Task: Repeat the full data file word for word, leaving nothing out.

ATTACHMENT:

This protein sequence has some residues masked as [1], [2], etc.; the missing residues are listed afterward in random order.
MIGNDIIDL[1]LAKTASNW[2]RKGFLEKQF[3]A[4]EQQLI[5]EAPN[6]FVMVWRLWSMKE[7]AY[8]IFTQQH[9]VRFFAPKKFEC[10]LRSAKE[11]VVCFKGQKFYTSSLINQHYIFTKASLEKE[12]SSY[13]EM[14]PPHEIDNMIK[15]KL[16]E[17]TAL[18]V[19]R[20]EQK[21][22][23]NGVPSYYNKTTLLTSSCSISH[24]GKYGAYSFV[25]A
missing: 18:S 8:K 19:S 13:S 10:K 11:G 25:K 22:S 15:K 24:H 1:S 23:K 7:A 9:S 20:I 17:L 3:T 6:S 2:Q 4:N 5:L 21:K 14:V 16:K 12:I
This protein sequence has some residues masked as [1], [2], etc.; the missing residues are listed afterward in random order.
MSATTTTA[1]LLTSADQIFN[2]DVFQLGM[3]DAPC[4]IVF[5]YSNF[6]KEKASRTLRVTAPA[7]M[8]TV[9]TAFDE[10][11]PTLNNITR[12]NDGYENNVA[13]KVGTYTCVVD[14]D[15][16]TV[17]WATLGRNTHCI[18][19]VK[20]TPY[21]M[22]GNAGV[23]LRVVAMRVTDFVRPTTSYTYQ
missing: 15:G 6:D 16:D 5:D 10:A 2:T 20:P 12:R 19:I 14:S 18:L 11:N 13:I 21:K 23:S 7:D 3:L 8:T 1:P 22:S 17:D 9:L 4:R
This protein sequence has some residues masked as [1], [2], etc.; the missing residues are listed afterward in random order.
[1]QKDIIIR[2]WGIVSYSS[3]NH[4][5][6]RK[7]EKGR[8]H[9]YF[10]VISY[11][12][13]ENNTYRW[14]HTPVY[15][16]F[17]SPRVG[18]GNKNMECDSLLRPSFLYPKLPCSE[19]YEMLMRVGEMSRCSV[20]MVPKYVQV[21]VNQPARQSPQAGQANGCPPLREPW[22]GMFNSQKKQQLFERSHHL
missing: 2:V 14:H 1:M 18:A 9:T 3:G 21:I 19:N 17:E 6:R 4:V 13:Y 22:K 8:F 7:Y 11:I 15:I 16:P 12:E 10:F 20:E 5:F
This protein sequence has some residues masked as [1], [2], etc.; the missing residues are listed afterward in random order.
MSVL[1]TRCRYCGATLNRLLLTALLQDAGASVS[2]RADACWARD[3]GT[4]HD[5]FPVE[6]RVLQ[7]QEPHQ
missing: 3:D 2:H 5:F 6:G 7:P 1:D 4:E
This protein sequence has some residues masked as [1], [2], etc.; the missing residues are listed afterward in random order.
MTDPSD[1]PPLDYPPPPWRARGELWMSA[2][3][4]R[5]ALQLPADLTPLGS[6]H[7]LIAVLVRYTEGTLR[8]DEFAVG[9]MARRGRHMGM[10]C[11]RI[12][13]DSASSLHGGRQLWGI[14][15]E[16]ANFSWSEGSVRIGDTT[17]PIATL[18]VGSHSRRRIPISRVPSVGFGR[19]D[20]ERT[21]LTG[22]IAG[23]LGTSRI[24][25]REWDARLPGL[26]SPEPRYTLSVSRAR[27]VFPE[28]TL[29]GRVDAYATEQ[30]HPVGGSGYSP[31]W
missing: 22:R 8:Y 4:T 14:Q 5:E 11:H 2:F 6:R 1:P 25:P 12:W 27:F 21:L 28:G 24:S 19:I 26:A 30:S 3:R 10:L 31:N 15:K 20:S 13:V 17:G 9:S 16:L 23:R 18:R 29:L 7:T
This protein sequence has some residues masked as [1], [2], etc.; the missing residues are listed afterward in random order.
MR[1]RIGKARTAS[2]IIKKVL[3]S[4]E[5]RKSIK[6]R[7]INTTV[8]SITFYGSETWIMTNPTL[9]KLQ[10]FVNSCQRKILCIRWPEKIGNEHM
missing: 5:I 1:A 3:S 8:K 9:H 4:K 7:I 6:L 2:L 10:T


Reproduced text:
This protein sequence has some residues masked as [1], [2], etc.; the missing residues are listed afterward in random order.
MIGNDIIDL[1]LAKTASNW[2]RKGFLEKQF[3]A[4]EQQLI[5]EAPN[6]FVMVWRLWSMKE[7]AY[8]IFTQQH[9]VRFFAPKKFEC[10]LRSAKE[11]VVCFKGQKFYTSSLINQHYIFTKASLEKE[12]SSY[13]EM[14]PPHEIDNMIK[15]KL[16]E[17]TAL[18]V[19]R[20]EQK[21][22][23]NGVPSYYNKTTLLTSSCSISH[24]GKYGAYSFV[25]A
missing: 18:S 8:K 19:S 13:S 10:K 11:G 25:K 22:S 15:K 24:H 1:S 23:K 7:A 9:S 20:I 17:L 3:T 6:S 2:Q 4:N 5:L 21:K 14:V 16:K 12:I
This protein sequence has some residues masked as [1], [2], etc.; the missing residues are listed afterward in random order.
MSATTTTA[1]LLTSADQIFN[2]DVFQLGM[3]DAPC[4]IVF[5]YSNF[6]KEKASRTLRVTAPA[7]M[8]TV[9]TAFDE[10][11]PTLNNITR[12]NDGYENNVA[13]KVGTYTCVVD[14]D[15][16]TV[17]WATLGRNTHCI[18][19]VK[20]TPY[21]M[22]GNAGV[23]LRVVAMRVTDFVRPTTSYTYQ
missing: 15:G 6:D 16:D 5:D 10:A 2:T 20:P 12:R 19:I 14:S 18:L 11:N 13:I 21:K 23:S 7:D 3:L 8:T 1:P 22:S 17:D 9:L 4:R
This protein sequence has some residues masked as [1], [2], etc.; the missing residues are listed afterward in random order.
[1]QKDIIIR[2]WGIVSYSS[3]NH[4][5][6]RK[7]EKGR[8]H[9]YF[10]VISY[11][12][13]ENNTYRW[14]HTPVY[15][16]F[17]SPRVG[18]GNKNMECDSLLRPSFLYPKLPCSE[19]YEMLMRVGEMSRCSV[20]MVPKYVQV[21]VNQPARQSPQAGQANGCPPLREPW[22]GMFNSQKKQQLFERSHHL
missing: 2:V 14:H 1:M 18:A 9:T 3:G 21:I 19:N 17:E 6:R 4:V 13:Y 22:K 8:F 7:Y 11:I 15:I 16:P 12:E 10:F 20:E 5:F
This protein sequence has some residues masked as [1], [2], etc.; the missing residues are listed afterward in random order.
MSVL[1]TRCRYCGATLNRLLLTALLQDAGASVS[2]RADACWARD[3]GT[4]HD[5]FPVE[6]RVLQ[7]QEPHQ
missing: 3:D 2:H 5:F 6:G 7:P 1:D 4:E
This protein sequence has some residues masked as [1], [2], etc.; the missing residues are listed afterward in random order.
MTDPSD[1]PPLDYPPPPWRARGELWMSA[2][3][4]R[5]ALQLPADLTPLGS[6]H[7]LIAVLVRYTEGTLR[8]DEFAVG[9]MARRGRHMGM[10]C[11]RI[12][13]DSASSLHGGRQLWGI[14][15]E[16]ANFSWSEGSVRIGDTT[17]PIATL[18]VGSHSRRRIPISRVPSVGFGR[19]D[20]ERT[21]LTG[22]IAG[23]LGTSRI[24][25]REWDARLPGL[26]SPEPRYTLSVSRAR[27]VFPE[28]TL[29]GRVDAYATEQ[30]HPVGGSGYSP[31]W
missing: 22:R 8:Y 4:T 14:Q 5:E 11:H 2:F 6:R 1:P 25:P 12:W 27:F 21:L 28:G 24:S 19:I 26:A 30:S 3:R 10:L 31:N 15:K 20:S 13:V 17:G 9:S 16:L 23:R 18:R 29:L 7:T
This protein sequence has some residues masked as [1], [2], etc.; the missing residues are listed afterward in random order.
MR[1]RIGKARTAS[2]IIKKVL[3]S[4]E[5]RKSIK[6]R[7]INTTV[8]SITFYGSETWIMTNPTL[9]KLQ[10]FVNSCQRKILCIRWPEKIGNEHM
missing: 5:I 1:A 3:S 8:K 9:H 4:K 7:I 6:L 2:L 10:T